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International Agreement

Convention on Cyber Security and Personal Data Protection,

( 1 ) In June 2014, the Executive Council of the African Union adopted the Convention on Cyber Security and Personal Data Protection (“the AU Convention”). The Convention will enter into force upon ratification by at least 15 AU member states. The AU Convention contains provisions pertaining to e-commerce, personal data protection, and cyber security. ( 2 ) Article 9(2)(b) relates to intermediary liability in personal data processing: “the Convention shall not be applicable to Temporary copies produced within the context of technical activities for transmission and access to a digital network with a view to automatic, intermediate and temporary storage of data and for the sole purpose of offering other beneficiaries of the service the best possible access to the information so transmitted.” ( 3 ) The Convention does...

Internet intermediary liability: Identifying best practices for Africa

Nicolo Zingales (Association for Progressive Communications)
The role of intermediaries in global networked communication is ubiquitous. All producers of content on the internet have to rely on the action of some third party–the so called intermediary–in order to reach their recipients. Such action of intermediation ranges from the mere provision of connectivity, to more advanced services such as a specific type of communication tool or platform. For example, email and blogging space, or the indexing of the content through a search engine, or a human compiled index or directory (also known, collectively, as information location tools). Because of the substantial impact that the products and services offered by companies or organisations can have on the unfolding of internet communications, they find themselves potentially at legal risk for the communication and distribution of...

General Resources - AFRICAN UNION

African Court on Human and Peoples' Rights (ACHPR), http://www.african-court.org/ African Declaration for Internet Rights and Freedoms, http://africaninternetrights.org See Section 9. Intermediary Liability African Union, http://www.au.int/en African Union, Cyberlegislation, http://au.int/en/cyberlegislation
Policy Document

Regional Model Policies and Regulations on Electronic Transactions

The HIPCAR Project resulted in ‘Regional Model Policies and Regulations’. For most Caribbean States with recent legislation, the Electronic Transactions Act (and hence Intermediary Liability) generally resembles this model legislation. The provisions on Intermediary Liability are contained in PART IV (SS26-28) of the model legislative text on Electronic Transactions. In general, intermediary liability provisions are based on the mere conduit principle.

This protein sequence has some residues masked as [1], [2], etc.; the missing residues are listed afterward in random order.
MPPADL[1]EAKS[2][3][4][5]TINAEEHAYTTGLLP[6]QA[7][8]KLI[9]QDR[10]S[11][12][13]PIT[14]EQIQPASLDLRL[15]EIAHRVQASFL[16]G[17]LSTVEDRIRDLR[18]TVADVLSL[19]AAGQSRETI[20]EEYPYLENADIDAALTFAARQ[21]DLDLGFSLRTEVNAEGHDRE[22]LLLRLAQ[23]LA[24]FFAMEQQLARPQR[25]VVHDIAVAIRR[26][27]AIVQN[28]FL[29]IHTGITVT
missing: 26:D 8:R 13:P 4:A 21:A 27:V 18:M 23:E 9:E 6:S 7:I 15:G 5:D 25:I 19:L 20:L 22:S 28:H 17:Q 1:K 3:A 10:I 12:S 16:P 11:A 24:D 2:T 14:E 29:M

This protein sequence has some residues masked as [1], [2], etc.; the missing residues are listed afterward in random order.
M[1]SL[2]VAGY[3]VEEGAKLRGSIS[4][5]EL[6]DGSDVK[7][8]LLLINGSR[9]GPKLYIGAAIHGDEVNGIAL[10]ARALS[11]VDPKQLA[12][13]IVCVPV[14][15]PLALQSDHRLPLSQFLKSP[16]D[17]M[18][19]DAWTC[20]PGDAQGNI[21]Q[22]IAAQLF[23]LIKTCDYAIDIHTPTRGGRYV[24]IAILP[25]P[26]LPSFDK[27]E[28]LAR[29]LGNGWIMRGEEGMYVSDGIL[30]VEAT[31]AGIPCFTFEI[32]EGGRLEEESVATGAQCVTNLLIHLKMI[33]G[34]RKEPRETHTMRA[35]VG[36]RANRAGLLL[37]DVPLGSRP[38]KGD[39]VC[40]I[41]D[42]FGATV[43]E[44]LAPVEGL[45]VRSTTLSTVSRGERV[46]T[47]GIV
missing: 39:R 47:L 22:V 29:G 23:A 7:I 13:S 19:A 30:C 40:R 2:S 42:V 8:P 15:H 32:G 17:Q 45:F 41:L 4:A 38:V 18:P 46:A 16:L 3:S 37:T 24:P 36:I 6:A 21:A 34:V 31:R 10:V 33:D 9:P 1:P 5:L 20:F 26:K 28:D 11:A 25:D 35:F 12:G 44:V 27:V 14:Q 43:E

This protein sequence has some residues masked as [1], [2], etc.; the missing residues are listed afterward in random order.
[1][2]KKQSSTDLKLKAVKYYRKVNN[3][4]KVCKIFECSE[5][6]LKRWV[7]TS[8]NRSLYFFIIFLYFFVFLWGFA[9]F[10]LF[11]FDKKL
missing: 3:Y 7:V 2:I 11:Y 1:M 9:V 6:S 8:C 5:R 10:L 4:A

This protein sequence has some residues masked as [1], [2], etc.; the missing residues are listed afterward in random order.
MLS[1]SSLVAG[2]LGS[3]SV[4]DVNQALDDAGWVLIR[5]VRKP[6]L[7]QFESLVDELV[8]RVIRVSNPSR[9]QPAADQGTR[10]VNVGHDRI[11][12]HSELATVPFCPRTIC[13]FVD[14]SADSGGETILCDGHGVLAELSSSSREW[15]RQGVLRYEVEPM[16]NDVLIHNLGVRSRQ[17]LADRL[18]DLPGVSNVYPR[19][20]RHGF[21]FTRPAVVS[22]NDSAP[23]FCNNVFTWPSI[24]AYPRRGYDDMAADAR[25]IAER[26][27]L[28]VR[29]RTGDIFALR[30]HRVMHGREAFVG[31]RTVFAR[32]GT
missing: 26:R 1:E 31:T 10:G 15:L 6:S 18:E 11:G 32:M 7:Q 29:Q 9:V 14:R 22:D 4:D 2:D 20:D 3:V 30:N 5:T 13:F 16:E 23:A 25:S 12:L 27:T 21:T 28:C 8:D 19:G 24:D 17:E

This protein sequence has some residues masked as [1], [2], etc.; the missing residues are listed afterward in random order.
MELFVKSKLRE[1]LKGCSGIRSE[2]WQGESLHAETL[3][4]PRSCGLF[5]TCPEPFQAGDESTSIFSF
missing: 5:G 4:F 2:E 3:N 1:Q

Policy Document

HIPCAR Project (Enhancing competitiveness in the Caribbean through the harmonization of ICT Policies, Legislation and Regulatory Procedures)

In 2009, the International Telecommunications Union (ITU) funded the HIPCAR Project (Enhancing competitiveness in the Caribbean through the harmonization of ICT Policies, Legislation and Regulatory Procedures). The beneficiary countries were the States of CARICOM (the Caribbean Community). This project included an assessment of each beneficiary country’s ICT legislation, including Electronic Transactions, within which the issue of Intermediary Liability was included. The project also resulted in ‘Regional Model Policies and Regulations’.
Court Decision

Magyar Zeti ZRT v Hungary

The case refers to the publication of an article in an online media outlet that contains a hyperlink to a YouTube video. The hyperlink was further reproduced on three other websites, operated by other media outlets. The video was not recorded by a third party and includes statements deemed defamatory by national courts. They also considered that that providing a hyperlink to content qualified as dissemination of facts was unlawful even if the disseminator had not identified itself with the content of the third-party’s statement and even if it had wrongly trusted the truthfulness of the statement. The European Court of Human Rights states that hyperlinks, as a technique of reporting, are essentially different from traditional acts of publication in that, as a general rule, they merely direct users to content available...